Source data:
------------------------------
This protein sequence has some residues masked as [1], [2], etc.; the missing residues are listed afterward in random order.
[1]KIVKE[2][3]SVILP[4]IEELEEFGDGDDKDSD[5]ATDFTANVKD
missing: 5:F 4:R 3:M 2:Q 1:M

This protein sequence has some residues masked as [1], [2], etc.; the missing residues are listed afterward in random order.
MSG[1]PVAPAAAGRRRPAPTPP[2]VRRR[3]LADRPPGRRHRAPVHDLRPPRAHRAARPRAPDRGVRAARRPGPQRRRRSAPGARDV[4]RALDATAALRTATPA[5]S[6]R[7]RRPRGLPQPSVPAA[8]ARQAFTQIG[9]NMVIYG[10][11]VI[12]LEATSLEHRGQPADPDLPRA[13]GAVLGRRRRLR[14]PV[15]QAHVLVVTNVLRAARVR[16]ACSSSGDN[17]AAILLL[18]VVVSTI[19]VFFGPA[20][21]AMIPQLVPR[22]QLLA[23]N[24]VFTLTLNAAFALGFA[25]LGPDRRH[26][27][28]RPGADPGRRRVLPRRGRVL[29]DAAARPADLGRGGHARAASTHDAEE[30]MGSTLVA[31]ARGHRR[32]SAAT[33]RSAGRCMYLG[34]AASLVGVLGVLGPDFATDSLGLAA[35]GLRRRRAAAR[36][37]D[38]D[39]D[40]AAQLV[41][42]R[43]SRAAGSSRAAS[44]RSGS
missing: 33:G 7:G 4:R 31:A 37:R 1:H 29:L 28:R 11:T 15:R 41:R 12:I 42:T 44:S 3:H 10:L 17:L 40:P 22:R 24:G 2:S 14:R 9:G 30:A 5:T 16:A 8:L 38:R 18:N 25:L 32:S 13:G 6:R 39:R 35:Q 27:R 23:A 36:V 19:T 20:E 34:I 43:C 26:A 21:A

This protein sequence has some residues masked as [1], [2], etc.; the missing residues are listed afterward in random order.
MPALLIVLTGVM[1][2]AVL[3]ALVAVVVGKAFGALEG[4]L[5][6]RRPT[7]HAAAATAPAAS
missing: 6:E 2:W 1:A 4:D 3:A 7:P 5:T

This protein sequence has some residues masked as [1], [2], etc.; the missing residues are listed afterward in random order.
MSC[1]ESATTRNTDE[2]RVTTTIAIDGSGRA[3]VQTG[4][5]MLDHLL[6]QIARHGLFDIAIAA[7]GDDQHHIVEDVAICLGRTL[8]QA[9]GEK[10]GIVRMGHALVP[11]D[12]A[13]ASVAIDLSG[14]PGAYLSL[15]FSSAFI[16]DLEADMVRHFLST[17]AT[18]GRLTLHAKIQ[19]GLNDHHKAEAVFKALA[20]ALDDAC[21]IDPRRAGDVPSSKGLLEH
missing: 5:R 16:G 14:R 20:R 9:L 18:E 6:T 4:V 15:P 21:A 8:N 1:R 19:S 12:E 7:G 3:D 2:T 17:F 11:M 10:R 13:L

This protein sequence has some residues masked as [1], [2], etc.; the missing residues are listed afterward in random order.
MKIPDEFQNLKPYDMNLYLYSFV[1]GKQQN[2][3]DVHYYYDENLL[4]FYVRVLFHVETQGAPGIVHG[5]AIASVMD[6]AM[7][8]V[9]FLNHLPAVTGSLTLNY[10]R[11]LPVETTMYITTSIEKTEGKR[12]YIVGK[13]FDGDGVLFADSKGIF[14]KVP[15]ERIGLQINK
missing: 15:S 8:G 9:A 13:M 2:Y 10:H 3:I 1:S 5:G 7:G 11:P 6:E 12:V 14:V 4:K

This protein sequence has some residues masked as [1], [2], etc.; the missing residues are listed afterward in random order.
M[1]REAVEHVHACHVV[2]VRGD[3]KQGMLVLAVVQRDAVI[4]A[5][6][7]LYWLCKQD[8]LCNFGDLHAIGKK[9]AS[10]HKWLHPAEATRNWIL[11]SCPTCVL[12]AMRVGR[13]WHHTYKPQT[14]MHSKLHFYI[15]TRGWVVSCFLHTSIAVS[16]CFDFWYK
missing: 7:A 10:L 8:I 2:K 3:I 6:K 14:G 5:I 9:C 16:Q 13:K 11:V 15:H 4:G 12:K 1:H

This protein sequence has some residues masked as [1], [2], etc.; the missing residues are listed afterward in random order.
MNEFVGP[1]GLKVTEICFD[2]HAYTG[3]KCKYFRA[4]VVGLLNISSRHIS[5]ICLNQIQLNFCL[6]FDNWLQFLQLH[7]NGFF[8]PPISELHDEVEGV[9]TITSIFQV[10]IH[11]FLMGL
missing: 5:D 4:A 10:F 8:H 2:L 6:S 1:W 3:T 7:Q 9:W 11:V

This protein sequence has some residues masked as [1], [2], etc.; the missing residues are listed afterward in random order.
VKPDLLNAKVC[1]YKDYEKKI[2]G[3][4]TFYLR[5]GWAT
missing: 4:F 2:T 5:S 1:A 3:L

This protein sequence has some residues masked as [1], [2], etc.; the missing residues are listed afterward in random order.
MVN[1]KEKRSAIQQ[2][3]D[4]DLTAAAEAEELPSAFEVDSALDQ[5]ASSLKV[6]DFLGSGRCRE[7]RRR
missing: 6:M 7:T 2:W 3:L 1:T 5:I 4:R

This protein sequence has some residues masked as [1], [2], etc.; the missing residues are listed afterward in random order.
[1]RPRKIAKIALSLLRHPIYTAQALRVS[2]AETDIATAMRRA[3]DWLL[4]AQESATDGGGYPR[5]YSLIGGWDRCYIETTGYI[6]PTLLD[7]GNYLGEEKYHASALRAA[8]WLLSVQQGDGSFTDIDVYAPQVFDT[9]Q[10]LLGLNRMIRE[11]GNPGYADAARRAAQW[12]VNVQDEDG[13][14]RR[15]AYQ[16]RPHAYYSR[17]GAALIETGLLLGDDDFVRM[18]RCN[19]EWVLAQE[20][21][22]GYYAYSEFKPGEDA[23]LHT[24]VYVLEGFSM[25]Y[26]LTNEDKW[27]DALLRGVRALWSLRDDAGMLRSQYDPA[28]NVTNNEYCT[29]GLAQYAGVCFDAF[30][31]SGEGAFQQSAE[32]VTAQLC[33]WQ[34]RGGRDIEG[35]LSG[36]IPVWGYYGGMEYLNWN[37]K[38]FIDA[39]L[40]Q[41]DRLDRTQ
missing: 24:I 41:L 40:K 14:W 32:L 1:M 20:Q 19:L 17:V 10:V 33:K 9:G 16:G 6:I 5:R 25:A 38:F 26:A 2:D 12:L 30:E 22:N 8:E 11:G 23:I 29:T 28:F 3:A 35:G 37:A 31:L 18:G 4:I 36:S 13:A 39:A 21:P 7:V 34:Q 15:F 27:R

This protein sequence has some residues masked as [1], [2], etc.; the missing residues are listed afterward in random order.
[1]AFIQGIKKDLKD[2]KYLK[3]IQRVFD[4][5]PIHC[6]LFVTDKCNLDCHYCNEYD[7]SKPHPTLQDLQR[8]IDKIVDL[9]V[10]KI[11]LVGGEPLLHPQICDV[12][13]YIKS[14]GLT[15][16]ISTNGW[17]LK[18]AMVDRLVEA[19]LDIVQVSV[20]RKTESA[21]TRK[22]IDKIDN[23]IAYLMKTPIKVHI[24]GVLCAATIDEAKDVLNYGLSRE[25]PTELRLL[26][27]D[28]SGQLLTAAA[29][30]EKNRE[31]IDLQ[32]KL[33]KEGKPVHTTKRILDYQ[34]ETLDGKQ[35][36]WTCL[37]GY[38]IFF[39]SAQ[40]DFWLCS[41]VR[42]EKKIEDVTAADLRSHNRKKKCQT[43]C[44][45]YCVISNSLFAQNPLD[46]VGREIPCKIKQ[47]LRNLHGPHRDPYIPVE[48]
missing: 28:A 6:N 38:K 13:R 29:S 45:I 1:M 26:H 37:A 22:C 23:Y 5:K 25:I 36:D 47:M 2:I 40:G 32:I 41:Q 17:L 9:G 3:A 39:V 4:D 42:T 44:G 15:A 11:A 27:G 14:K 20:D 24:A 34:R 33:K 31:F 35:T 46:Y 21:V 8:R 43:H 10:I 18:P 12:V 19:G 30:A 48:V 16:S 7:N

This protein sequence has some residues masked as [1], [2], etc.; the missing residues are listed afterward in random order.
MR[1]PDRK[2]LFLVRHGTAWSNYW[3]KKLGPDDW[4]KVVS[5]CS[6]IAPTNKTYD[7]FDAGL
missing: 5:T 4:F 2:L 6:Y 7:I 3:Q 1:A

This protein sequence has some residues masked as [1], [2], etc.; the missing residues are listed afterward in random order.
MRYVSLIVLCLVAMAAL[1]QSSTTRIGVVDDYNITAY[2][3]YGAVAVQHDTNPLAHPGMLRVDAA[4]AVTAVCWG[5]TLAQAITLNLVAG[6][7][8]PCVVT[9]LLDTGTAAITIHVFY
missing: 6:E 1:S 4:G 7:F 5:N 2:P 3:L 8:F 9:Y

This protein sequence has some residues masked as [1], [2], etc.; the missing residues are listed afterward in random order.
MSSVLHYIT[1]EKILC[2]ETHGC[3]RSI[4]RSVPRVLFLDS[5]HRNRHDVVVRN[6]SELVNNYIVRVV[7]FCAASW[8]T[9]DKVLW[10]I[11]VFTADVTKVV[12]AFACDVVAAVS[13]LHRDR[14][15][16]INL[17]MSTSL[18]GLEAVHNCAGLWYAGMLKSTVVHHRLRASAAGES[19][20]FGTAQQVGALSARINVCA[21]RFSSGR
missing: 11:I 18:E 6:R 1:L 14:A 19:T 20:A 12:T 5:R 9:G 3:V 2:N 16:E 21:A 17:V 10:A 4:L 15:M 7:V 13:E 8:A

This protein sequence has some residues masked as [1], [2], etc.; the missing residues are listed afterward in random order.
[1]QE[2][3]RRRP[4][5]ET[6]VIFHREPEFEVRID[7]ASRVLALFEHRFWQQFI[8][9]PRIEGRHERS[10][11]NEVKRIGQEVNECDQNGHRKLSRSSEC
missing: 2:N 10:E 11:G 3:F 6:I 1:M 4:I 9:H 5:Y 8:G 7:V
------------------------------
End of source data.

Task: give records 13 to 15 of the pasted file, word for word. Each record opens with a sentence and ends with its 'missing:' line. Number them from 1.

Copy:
This protein sequence has some residues masked as [1], [2], etc.; the missing residues are listed afterward in random order.
MRYVSLIVLCLVAMAAL[1]QSSTTRIGVVDDYNITAY[2][3]YGAVAVQHDTNPLAHPGMLRVDAA[4]AVTAVCWG[5]TLAQAITLNLVAG[6][7][8]PCVVT[9]LLDTGTAAITIHVFY
missing: 6:E 1:S 4:G 7:F 5:N 2:P 3:L 8:F 9:Y

This protein sequence has some residues masked as [1], [2], etc.; the missing residues are listed afterward in random order.
MSSVLHYIT[1]EKILC[2]ETHGC[3]RSI[4]RSVPRVLFLDS[5]HRNRHDVVVRN[6]SELVNNYIVRVV[7]FCAASW[8]T[9]DKVLW[10]I[11]VFTADVTKVV[12]AFACDVVAAVS[13]LHRDR[14][15][16]INL[17]MSTSL[18]GLEAVHNCAGLWYAGMLKSTVVHHRLRASAAGES[19][20]FGTAQQVGALSARINVCA[21]RFSSGR
missing: 11:I 18:E 6:R 1:L 14:A 19:T 20:A 12:T 5:R 9:G 3:V 2:N 16:E 21:A 17:V 10:A 4:L 15:M 7:V 13:E 8:A

This protein sequence has some residues masked as [1], [2], etc.; the missing residues are listed afterward in random order.
[1]QE[2][3]RRRP[4][5]ET[6]VIFHREPEFEVRID[7]ASRVLALFEHRFWQQFI[8][9]PRIEGRHERS[10][11]NEVKRIGQEVNECDQNGHRKLSRSSEC
missing: 2:N 10:E 11:G 3:F 6:I 1:M 4:I 9:H 5:Y 8:G 7:V